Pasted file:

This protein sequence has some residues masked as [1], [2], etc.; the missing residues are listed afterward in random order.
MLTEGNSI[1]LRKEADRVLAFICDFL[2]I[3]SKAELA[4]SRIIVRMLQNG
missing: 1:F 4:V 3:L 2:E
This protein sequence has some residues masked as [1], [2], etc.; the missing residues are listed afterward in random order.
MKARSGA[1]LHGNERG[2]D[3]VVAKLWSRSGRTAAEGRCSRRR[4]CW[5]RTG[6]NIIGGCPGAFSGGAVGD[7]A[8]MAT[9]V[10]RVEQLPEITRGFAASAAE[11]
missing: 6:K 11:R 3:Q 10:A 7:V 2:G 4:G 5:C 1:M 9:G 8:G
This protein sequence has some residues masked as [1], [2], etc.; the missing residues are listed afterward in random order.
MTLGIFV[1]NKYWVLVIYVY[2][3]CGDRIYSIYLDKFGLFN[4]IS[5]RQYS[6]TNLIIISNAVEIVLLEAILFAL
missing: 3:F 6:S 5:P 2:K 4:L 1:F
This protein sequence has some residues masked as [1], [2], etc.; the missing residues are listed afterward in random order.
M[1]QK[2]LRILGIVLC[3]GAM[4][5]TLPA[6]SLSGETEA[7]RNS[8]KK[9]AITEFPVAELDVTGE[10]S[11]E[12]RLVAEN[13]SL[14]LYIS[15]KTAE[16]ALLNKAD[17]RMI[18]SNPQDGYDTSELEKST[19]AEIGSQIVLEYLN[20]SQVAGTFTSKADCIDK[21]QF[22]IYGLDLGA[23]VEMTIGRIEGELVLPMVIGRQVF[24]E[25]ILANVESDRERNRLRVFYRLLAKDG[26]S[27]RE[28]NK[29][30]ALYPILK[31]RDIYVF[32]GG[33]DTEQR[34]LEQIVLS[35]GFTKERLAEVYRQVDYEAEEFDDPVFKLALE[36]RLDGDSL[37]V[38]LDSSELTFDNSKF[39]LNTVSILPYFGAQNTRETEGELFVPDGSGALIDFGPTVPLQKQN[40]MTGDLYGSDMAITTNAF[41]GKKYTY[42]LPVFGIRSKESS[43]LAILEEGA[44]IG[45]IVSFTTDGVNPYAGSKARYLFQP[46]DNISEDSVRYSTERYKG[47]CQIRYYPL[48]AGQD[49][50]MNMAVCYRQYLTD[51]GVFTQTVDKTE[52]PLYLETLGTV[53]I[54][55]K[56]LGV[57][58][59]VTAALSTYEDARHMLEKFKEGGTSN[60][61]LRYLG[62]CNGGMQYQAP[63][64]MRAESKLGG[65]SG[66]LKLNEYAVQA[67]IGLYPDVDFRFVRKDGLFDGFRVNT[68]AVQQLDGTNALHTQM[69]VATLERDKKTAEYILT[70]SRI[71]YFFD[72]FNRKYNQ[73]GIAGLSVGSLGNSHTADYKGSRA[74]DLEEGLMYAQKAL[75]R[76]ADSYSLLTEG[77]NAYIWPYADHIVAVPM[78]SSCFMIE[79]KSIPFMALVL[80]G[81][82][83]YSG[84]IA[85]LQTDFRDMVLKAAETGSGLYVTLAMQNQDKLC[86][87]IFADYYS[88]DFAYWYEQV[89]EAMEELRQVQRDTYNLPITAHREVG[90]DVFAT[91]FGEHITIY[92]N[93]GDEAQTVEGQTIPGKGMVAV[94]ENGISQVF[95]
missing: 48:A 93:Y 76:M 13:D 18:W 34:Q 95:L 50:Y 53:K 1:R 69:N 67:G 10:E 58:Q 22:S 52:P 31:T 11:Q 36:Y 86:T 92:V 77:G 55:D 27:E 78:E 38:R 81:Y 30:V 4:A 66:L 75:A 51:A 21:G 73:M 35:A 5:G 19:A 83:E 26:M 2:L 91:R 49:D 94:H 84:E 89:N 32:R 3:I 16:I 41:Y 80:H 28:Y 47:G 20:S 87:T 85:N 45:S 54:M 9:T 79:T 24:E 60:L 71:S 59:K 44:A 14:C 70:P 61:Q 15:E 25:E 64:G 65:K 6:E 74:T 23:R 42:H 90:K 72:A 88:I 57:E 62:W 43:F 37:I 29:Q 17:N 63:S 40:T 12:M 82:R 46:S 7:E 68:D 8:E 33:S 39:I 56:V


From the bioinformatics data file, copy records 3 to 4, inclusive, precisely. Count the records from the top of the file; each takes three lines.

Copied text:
This protein sequence has some residues masked as [1], [2], etc.; the missing residues are listed afterward in random order.
MTLGIFV[1]NKYWVLVIYVY[2][3]CGDRIYSIYLDKFGLFN[4]IS[5]RQYS[6]TNLIIISNAVEIVLLEAILFAL
missing: 3:F 6:S 5:P 2:K 4:L 1:F
This protein sequence has some residues masked as [1], [2], etc.; the missing residues are listed afterward in random order.
M[1]QK[2]LRILGIVLC[3]GAM[4][5]TLPA[6]SLSGETEA[7]RNS[8]KK[9]AITEFPVAELDVTGE[10]S[11]E[12]RLVAEN[13]SL[14]LYIS[15]KTAE[16]ALLNKAD[17]RMI[18]SNPQDGYDTSELEKST[19]AEIGSQIVLEYLN[20]SQVAGTFTSKADCIDK[21]QF[22]IYGLDLGA[23]VEMTIGRIEGELVLPMVIGRQVF[24]E[25]ILANVESDRERNRLRVFYRLLAKDG[26]S[27]RE[28]NK[29][30]ALYPILK[31]RDIYVF[32]GG[33]DTEQR[34]LEQIVLS[35]GFTKERLAEVYRQVDYEAEEFDDPVFKLALE[36]RLDGDSL[37]V[38]LDSSELTFDNSKF[39]LNTVSILPYFGAQNTRETEGELFVPDGSGALIDFGPTVPLQKQN[40]MTGDLYGSDMAITTNAF[41]GKKYTY[42]LPVFGIRSKESS[43]LAILEEGA[44]IG[45]IVSFTTDGVNPYAGSKARYLFQP[46]DNISEDSVRYSTERYKG[47]CQIRYYPL[48]AGQD[49][50]MNMAVCYRQYLTD[51]GVFTQTVDKTE[52]PLYLETLGTV[53]I[54][55]K[56]LGV[57][58][59]VTAALSTYEDARHMLEKFKEGGTSN[60][61]LRYLG[62]CNGGMQYQAP[63][64]MRAESKLGG[65]SG[66]LKLNEYAVQA[67]IGLYPDVDFRFVRKDGLFDGFRVNT[68]AVQQLDGTNALHTQM[69]VATLERDKKTAEYILT[70]SRI[71]YFFD[72]FNRKYNQ[73]GIAGLSVGSLGNSHTADYKGSRA[74]DLEEGLMYAQKAL[75]R[76]ADSYSLLTEG[77]NAYIWPYADHIVAVPM[78]SSCFMIE[79]KSIPFMALVL[80]G[81][82][83]YSG[84]IA[85]LQTDFRDMVLKAAETGSGLYVTLAMQNQDKLC[86][87]IFADYYS[88]DFAYWYEQV[89]EAMEELRQVQRDTYNLPITAHREVG[90]DVFAT[91]FGEHITIY[92]N[93]GDEAQTVEGQTIPGKGMVAV[94]ENGISQVF[95]
missing: 48:A 93:Y 76:M 13:D 18:W 34:Q 95:L 50:Y 53:K 1:R 69:N 67:G 10:E 58:Q 22:S 52:P 31:T 11:Q 36:Y 86:T 92:V 77:G 55:D 27:E 78:E 38:R 81:Y 30:V 4:A 66:L 75:A 51:A 21:G 73:M 35:A 5:G 19:A 83:E 26:M 2:L 91:R 49:D 94:H 84:E 89:N 32:R 3:I 16:I 41:Y 80:H 28:Y 47:G 20:S 87:T 85:N 45:S 54:M 9:T 79:T 24:E 60:L 71:S 59:K 44:A 14:C 70:P 61:Q 15:E 25:E 64:G 65:K 6:E 74:T 23:R 42:H 90:K 72:A 88:I 57:E 62:W 43:F 37:I 29:Q 17:N 63:S 40:T 12:M 82:R 46:S 7:E 68:D 8:E 33:S 39:I 56:V